According to an administrative order signed on April 6 by Lisa Davidson, Chief Judge for the 18th judicial circuit, if you violate quarantine orders or any requirements adopted by the state health department, not only can you be arrested and fined, but you can also be held without bond under extreme circumstances.
The order makes the violation of quarantine a second-degree misdemeanor charge. It follows similar judicial decrees issued throughout the state, including in neighboring Orange County.
There has been some debate as to whether the order only applies to those who have been specifically quarantined, such as travelers from coronavirus hot spots like the New York tri-state area. Judge Davidson clarified in a statement to the press that the order is “intended solely for an individual who is COVID-19 symptomatic and flagrantly defies all common sense guidelines for social distancing and self-quarantining.” She encouraged law enforcement to use “extreme discretion in making such arrests.”
However, the judge’s intent doesn’t seem to be reflected in the wording of the statute. The order states those violating rules adopted under Florida Statute 381.00315, which empowers state health officials to declare a public health emergency and enact quarantine orders, can be charged with a second degree misdemeanor and held without bail. It cites the 1943 case of Pauline Varholy, a Floridian who was held without bond in Duval County on the grounds her venereal disease posed a public health risk.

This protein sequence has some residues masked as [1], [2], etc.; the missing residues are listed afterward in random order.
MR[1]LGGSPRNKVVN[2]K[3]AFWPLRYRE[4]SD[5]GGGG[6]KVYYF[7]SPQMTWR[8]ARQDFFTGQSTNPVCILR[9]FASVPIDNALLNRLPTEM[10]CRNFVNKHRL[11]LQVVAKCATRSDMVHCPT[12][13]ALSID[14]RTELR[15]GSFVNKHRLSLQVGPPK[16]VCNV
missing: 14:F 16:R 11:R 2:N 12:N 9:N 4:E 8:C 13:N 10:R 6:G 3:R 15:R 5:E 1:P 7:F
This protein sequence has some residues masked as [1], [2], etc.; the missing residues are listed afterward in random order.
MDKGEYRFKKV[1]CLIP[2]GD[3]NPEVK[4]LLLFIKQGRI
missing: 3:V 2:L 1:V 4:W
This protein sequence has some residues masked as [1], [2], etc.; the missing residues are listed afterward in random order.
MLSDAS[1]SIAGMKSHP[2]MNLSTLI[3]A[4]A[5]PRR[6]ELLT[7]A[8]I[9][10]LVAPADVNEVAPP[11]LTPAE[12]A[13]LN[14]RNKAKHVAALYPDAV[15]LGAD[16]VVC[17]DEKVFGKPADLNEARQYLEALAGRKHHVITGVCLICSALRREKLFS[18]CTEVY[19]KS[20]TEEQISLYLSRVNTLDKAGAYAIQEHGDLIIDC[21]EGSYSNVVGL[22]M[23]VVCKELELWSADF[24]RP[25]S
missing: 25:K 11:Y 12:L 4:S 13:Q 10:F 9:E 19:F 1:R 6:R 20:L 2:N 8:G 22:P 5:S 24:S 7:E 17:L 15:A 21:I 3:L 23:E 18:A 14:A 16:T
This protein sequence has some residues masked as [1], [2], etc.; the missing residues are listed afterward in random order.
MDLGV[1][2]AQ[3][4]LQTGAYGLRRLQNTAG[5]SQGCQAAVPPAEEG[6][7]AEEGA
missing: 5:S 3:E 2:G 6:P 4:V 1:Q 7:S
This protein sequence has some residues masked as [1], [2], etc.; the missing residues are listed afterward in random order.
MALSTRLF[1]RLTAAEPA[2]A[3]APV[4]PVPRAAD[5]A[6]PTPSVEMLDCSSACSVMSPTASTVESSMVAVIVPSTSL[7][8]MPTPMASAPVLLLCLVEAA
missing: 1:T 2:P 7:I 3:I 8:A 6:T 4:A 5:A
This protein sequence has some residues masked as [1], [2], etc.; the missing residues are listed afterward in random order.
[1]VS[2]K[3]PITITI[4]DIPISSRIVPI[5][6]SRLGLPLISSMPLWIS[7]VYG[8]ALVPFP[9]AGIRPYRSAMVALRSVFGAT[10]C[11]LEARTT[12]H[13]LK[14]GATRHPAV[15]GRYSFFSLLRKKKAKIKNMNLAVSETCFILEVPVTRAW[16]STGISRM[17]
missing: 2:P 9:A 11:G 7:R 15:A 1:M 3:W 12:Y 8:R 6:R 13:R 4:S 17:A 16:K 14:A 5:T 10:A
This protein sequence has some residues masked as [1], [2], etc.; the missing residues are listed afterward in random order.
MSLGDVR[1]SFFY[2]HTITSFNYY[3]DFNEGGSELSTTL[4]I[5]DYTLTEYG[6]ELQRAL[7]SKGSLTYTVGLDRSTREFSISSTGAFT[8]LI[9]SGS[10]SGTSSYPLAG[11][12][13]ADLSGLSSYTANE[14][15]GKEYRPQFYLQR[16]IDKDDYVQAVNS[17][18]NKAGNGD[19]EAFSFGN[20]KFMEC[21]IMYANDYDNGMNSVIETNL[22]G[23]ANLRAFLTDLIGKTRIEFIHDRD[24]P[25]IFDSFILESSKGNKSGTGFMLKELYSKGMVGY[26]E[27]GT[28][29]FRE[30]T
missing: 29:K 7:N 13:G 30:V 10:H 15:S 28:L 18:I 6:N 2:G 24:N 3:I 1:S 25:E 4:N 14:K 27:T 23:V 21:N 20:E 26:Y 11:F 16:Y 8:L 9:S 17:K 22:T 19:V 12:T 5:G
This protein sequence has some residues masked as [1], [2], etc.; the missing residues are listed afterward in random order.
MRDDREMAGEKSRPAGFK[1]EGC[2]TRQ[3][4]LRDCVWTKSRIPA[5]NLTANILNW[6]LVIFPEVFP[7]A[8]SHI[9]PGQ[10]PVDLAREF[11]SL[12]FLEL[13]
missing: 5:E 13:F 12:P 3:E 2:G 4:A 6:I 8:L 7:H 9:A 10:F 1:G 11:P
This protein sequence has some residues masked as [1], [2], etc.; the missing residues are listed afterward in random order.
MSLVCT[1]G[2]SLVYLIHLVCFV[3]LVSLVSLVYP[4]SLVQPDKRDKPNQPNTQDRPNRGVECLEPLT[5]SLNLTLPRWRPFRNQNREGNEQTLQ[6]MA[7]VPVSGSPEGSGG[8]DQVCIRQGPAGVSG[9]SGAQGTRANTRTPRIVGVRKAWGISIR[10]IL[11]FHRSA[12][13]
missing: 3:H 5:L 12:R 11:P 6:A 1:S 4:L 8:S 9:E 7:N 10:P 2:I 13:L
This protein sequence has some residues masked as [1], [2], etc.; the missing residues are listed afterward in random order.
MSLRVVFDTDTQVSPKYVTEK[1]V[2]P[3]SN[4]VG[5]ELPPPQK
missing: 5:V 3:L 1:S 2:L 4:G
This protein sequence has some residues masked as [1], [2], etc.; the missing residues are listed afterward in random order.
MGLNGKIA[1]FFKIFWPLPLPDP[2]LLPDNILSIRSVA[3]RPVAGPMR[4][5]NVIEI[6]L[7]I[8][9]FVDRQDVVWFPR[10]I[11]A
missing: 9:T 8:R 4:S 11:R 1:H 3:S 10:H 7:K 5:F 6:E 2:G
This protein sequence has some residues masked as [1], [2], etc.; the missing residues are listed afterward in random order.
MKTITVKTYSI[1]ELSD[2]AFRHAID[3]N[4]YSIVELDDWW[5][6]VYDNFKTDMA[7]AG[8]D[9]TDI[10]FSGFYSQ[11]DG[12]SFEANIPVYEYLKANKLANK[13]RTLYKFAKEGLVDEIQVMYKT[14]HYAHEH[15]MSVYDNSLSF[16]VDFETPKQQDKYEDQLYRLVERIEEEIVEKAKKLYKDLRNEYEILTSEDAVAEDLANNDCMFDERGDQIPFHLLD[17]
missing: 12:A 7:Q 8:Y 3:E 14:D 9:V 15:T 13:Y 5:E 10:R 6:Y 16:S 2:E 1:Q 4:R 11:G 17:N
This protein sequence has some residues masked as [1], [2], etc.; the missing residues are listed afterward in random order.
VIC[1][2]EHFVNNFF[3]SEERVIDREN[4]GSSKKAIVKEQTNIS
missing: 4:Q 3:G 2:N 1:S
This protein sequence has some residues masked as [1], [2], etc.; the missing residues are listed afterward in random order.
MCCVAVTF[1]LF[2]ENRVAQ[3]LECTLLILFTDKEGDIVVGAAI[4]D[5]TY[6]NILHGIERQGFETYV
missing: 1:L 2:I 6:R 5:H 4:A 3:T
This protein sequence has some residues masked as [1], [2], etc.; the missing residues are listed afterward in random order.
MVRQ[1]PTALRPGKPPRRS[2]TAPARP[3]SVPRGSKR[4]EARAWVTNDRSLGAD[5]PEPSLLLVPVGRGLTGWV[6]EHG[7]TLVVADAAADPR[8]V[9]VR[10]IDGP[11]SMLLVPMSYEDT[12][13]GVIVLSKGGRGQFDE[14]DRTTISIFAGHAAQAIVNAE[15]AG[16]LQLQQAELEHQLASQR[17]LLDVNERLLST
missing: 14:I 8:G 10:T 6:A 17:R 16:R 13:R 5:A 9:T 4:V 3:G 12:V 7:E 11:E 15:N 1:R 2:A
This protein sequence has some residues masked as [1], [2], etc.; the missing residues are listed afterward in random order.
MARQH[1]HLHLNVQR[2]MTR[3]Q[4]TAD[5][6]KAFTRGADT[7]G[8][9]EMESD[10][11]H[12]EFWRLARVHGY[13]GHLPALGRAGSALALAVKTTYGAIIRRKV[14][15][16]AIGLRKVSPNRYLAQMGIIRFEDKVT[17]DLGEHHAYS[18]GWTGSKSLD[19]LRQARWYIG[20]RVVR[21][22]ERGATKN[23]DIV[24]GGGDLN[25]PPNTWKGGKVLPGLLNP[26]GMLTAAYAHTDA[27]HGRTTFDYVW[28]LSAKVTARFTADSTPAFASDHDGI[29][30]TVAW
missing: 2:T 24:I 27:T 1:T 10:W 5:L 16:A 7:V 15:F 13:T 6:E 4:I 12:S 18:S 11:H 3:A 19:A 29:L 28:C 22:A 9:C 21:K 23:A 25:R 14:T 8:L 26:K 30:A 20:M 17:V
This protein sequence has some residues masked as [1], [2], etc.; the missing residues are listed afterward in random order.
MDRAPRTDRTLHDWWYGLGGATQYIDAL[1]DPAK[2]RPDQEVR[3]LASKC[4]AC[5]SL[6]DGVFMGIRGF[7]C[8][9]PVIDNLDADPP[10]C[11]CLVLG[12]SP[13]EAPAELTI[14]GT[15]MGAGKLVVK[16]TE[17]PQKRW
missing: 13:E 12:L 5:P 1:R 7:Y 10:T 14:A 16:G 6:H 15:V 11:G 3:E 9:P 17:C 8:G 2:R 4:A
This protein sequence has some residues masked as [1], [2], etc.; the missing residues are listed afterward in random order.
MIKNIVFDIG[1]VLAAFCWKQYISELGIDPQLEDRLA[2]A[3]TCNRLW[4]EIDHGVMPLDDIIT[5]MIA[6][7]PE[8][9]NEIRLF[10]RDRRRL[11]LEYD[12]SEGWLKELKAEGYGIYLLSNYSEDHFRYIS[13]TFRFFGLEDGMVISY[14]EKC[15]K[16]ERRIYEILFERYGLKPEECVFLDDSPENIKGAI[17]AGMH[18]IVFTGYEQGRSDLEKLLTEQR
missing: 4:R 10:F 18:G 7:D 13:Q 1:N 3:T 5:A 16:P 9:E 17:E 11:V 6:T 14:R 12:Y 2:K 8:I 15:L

The order doesn’t have any requirement for the people violating the quarantine order to be symptomatic as indicated in Davidson’s statement. It appears to apply to anyone “reasonably believed to have been exposed to a communicable disease, but who is not yet ill.”
The most affected by the order are those who traveled to Florida from COVID-19 hot spots and filled out quarantine forms. Those people are likely being tracked in a searchable database by law enforcement and might find themselves in big trouble if they are stopped for speeding, running a stop sign, etc.
How well police will follow Davidson’s “extreme discretion” when making arrests remains to be seen. Reports from Palm Beach County indicate that police have already tacked on the additional second-degree misdemeanor charge in the cases of four individuals facing charges for drug possession, DUI, theft, and lying to police.
Anyone under investigation and facing possible arrest for charges that include violating the governor’s stay-at-home order should immediately consult a bail bonds attorney. Under Florida Law, anyone arrested in the state must be brought before a magistrate judge within 24 hours. The judge will, at a minimum, determine if there is enough of an allegation to justify an arrest and initial loss of freedom.
South Florida Bail Bonds Attorney